The name of the pub or town where it is situated cannot be published in order to protect the identity of the victim.
The court heard she had been drinking and socialising with male friends in the pub when her group encountered Corcoran and a group of his friends who were celebrating his 21st birthday.
His group were renting two rooms upstairs for the night and she and some of her friends joined the party upstairs in the early hours.
The said girl had left the bar area around 4am after being asked to go home by a barman. She told jurors she met Corcoran outside on the street while on her way home. He invited her back into the party and she agreed to go back with him.
Once upstairs again, she said he pushed her down on a bed in one of the rooms while his and her friends were partying in a room across the hall, and sexually assaulted her.
She said he first took her phone off her before the assault took place.
He threw her phone back to her afterwards and she left the premises distraught and went home.
She told her mother shortly afterwards. Her mother went to work that day but later that night took her daughter to the Garda Station and from there to the sexual assault unit in Galway.
Dr Lorna Flanagan from the Forensic Science Laboratory gave evidence that there was insufficient DNA evidence found on the girl’s jeans and underwear to link Corcoran to the allegation of digital penetration.
She noted the button had been ripped off the girl’s jeans and the zip broken, which could suggest the jeans had been pulled off her with force.
Forensic medical examiner, Dr Joanne Freeman, gave evidence she medically examined the girl at the sexual assault unit and concluded there were injuries consistent with the allegation of digital penetration.
Corcoran declined to give evidence at the trial.
He will be sentenced on December 11 next.
Council considers charging for train station carpark
Pay parking could be coming down the track for spaces at Oranmore train station – with County Council officials warning that the introduction of a charge may be the only way to fund additional spaces at the frequently over-subscribed car park.
A meeting of Athenry Oranmore Municipal District was told that bylaws for the introduction of pay and display at the council-owned facility were currently being drafted – and councillors would have to make a decision about its future operation in the not-too-distant future.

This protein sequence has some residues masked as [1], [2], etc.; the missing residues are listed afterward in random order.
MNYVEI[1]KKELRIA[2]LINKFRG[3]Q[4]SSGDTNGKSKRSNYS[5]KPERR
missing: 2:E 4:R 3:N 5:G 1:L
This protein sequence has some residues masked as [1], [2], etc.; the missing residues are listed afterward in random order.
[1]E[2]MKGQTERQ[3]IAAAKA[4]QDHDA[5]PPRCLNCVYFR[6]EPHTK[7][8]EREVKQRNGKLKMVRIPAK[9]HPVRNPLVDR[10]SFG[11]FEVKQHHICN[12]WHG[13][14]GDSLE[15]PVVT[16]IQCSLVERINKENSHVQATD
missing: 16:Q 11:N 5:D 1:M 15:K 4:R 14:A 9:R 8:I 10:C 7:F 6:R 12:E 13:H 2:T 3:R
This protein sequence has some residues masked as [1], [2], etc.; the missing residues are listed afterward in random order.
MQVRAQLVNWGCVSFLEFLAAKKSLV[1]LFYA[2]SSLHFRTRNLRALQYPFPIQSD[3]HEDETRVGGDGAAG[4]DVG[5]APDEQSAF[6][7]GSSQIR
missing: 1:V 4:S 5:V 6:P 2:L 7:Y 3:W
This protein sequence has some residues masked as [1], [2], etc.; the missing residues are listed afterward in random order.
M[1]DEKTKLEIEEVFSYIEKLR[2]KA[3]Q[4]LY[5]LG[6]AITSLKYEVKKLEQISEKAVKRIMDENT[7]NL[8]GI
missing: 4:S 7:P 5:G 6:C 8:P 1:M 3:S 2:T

Cllr James Charity (Ind) said it would be very difficult for any councillor to support such a move, given that they were also trying to encourage people to leave their cars behind.
“It will be a significant difficulty for any member to vote for pay parking when we’re trying to encourage people to use public transport,” he said.
Cllr Liam Carroll (FG) said that the extension of the car park in Oranmore needed to be a priority as people’s safety was being put at risk due to disorganised nature of parking when the facility fills up.
“This morning, I left Oranmore at about 8.50am and the car park was chock-a-block – they were parked all the way out to the Coast Road.
“There are 140 spaces there and at the moment, I would estimate that there does be 250 cars there, parked all the way in on a cycle lane and on a bus lane. Oranmore Station is a victim of its own success,” he said.
These cars were mostly commuters going in and out of Galway City and this was achieving a significant reduction in the volume of cars on the road, he continued.
“If you’re talking 250 cars a day, that’s around 55,000 per annum being taken out of the city. Most of those cars aren’t there until after 8am so it’s not people going to Limerick or Dublin – it’s people using Oranmore as a commuter station.
“Imagine the impact that’s having on the reduction of the carbon footprint in the city; and the impact on health and wellbeing, when people are not getting stuck in traffic when they hit the roundabout at Galway Clinic every day,” said Cllr Carroll.
Cllr Shelly Herterich Quinn (FF) said that the fact that a charge existed for parking at the train station in Athenry was further exacerbating the problem – as people were driving from the town to Oranmore Station to get the train there and avoid having to pay to park.
“That’s adding to the load at the station in Oranmore. In Athenry, there are hundreds of spaces, but people just don’t want to pay,” she said, adding that Iarnród Éireann should consider offering its parking spaces for free in Athenry.
Cllr Gabe Cronnelly (Ind) said that Oranmore and Attymon should be better utilised by Iarnród Éireann as commuter stations and put down a motion to seek that the number of times the train stopped there was increased – seconded by Cllr Carroll, the motion was adopted by area councillors.
Senior Executive Engineer Damien Mitchell said that a framework document currently under development for the Garraun area where Oranmore Station is situated included provision for a loop that would enable frequent commuter trains to run in and out of Galway City.
“The reality for parking is, how do we pay to add additional spaces,” said Mr Mitchell.
“What we’ve done in the past is borrowed it and put in pay parking to pay it back.
“I know the problem is there, but the reality is I have four or five towns in the county looking for additional parking spaces and the only way to facilitate that is to pay for it,” he stressed.